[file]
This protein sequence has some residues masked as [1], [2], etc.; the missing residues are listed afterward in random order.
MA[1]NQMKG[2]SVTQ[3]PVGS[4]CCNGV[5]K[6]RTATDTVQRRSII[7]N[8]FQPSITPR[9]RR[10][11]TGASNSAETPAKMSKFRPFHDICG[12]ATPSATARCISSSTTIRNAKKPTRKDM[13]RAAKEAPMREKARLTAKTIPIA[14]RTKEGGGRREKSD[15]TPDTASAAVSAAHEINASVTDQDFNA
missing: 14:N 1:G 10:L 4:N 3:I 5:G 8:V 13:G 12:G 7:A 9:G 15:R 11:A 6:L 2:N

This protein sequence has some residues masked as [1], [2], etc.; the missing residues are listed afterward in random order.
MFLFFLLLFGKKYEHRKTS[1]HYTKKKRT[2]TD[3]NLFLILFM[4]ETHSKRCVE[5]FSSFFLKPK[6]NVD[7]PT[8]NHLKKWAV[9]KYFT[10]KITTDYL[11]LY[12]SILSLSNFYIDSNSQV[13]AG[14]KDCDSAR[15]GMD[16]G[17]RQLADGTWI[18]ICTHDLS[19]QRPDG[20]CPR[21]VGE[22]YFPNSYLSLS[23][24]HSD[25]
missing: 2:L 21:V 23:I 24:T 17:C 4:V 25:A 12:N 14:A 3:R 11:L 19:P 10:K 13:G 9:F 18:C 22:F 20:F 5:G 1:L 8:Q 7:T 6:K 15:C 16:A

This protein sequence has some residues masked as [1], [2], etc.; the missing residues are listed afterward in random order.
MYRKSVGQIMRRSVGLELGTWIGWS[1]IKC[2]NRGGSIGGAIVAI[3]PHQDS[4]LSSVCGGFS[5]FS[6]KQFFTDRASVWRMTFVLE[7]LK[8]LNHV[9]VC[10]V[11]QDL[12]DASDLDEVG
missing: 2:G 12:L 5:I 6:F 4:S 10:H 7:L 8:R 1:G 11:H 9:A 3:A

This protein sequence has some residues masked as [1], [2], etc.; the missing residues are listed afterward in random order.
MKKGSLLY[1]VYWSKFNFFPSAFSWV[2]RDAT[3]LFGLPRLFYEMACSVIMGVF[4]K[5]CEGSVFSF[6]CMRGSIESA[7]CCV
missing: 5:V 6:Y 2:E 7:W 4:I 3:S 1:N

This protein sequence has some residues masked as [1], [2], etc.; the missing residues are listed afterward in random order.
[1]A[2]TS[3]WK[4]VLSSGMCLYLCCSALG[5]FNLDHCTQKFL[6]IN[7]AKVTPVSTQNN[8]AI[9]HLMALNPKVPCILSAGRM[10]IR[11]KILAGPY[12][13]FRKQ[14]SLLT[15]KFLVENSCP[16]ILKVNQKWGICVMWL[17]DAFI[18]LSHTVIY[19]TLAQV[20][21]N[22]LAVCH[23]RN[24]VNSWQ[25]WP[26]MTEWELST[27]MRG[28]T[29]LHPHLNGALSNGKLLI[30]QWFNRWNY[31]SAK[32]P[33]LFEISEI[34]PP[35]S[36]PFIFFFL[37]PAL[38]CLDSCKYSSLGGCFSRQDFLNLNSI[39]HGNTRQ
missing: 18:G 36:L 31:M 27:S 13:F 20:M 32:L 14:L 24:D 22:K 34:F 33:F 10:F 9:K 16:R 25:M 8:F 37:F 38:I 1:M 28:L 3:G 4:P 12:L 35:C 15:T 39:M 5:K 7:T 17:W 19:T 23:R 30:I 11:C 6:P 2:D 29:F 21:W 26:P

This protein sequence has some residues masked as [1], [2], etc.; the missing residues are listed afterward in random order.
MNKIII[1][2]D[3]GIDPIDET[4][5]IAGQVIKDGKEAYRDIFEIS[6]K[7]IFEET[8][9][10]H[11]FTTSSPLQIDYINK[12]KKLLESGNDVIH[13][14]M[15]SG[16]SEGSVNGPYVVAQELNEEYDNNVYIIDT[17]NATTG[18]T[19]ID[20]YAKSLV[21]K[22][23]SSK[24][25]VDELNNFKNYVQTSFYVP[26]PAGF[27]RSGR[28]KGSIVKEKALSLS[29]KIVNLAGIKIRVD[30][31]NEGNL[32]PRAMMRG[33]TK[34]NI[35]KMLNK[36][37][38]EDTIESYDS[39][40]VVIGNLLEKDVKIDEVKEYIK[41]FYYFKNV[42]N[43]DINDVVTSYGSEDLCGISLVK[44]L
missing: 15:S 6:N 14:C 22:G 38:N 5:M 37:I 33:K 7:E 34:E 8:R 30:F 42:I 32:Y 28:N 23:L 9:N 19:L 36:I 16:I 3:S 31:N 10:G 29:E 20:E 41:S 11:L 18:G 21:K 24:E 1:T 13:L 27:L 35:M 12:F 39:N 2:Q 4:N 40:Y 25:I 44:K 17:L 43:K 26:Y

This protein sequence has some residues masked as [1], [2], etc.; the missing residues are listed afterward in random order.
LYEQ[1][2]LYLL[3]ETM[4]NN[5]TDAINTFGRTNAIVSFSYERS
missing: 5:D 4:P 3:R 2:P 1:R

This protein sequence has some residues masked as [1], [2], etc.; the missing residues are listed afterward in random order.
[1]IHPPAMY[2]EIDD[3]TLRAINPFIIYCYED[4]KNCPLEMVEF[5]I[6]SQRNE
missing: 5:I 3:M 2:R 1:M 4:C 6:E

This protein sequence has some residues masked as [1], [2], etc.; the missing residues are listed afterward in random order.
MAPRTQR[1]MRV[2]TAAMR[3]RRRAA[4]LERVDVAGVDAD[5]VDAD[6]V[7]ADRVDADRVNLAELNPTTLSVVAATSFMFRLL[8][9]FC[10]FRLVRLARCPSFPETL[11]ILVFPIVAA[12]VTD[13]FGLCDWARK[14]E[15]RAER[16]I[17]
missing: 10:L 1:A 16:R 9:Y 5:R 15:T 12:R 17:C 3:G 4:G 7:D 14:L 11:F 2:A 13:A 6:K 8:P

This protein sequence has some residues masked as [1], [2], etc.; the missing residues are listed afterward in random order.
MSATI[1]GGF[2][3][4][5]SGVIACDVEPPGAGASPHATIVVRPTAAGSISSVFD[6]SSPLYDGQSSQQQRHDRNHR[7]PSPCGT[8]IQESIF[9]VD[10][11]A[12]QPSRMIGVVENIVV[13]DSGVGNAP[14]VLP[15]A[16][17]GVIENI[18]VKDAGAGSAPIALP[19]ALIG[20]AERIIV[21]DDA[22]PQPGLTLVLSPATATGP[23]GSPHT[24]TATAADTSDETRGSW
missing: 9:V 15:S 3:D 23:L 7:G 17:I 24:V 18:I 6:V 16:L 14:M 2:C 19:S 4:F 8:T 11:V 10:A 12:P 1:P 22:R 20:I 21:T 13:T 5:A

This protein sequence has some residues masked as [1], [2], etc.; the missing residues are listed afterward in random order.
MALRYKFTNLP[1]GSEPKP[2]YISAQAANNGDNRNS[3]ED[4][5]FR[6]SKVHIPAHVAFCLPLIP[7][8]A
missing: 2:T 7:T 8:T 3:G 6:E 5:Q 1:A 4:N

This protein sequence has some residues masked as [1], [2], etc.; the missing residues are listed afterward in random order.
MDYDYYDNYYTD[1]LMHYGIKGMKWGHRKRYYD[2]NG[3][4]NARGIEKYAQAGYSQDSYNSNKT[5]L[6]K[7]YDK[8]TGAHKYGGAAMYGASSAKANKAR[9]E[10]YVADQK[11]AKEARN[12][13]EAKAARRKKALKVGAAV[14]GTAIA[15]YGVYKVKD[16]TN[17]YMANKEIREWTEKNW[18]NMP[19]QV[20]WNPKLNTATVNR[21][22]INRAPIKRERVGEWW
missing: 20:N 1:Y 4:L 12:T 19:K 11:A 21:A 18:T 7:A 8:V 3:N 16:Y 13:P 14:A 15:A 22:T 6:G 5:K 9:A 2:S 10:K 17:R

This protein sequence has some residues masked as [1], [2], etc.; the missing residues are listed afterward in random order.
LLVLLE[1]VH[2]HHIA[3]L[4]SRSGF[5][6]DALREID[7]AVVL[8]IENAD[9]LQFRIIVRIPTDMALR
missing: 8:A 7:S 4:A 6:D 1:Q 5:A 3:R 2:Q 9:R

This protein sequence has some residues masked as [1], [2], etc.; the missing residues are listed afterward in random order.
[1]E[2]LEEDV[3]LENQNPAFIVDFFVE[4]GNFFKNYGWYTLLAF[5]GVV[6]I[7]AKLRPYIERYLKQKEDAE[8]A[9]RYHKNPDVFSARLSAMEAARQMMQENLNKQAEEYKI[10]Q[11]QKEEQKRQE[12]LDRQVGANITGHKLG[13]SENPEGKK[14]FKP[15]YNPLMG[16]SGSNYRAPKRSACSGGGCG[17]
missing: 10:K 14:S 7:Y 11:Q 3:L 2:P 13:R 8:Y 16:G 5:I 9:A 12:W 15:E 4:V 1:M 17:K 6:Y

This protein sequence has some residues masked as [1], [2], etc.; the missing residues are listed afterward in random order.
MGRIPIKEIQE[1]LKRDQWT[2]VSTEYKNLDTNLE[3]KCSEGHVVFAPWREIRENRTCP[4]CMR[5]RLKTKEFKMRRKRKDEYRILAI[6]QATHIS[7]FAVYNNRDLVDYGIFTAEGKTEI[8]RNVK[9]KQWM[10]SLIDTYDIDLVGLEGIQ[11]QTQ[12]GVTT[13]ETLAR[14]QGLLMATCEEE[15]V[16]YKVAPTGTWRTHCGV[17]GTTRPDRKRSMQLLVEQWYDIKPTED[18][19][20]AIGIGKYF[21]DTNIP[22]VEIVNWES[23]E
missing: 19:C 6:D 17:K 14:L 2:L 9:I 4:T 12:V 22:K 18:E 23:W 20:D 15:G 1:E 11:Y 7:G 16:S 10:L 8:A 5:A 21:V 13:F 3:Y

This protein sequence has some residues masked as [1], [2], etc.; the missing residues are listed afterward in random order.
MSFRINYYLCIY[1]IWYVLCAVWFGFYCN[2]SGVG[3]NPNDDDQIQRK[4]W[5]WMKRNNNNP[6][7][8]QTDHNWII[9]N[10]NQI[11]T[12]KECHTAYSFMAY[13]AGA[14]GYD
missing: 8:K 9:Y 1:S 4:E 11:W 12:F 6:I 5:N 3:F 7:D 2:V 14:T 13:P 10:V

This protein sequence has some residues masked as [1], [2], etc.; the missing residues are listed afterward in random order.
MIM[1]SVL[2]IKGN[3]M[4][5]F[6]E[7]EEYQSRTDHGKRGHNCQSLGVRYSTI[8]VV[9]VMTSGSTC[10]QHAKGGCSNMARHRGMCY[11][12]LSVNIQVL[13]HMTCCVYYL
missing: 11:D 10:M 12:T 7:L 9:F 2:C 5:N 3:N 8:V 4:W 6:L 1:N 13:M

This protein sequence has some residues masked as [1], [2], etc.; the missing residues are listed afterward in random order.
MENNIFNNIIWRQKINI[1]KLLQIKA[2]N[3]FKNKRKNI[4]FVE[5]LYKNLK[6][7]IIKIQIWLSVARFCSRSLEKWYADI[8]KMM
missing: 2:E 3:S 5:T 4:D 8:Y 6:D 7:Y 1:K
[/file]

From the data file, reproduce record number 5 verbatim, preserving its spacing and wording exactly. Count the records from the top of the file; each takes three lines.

This protein sequence has some residues masked as [1], [2], etc.; the missing residues are listed afterward in random order.
[1]A[2]TS[3]WK[4]VLSSGMCLYLCCSALG[5]FNLDHCTQKFL[6]IN[7]AKVTPVSTQNN[8]AI[9]HLMALNPKVPCILSAGRM[10]IR[11]KILAGPY[12][13]FRKQ[14]SLLT[15]KFLVENSCP[16]ILKVNQKWGICVMWL[17]DAFI[18]LSHTVIY[19]TLAQV[20][21]N[22]LAVCH[23]RN[24]VNSWQ[25]WP[26]MTEWELST[27]MRG[28]T[29]LHPHLNGALSNGKLLI[30]QWFNRWNY[31]SAK[32]P[33]LFEISEI[34]PP[35]S[36]PFIFFFL[37]PAL[38]CLDSCKYSSLGGCFSRQDFLNLNSI[39]HGNTRQ
missing: 18:G 36:L 31:M 27:S 13:F 20:M 32:L 14:L 24:D 22:K 34:F 33:F 10:F 9:K 16:R 25:M 8:F 37:F 38:I 1:M 28:L 3:G 4:P 12:L 35:C 15:T 39:M 5:K 7:T 17:W 19:T 23:R 30:I 11:C 6:P 2:D 29:F 21:W 26:P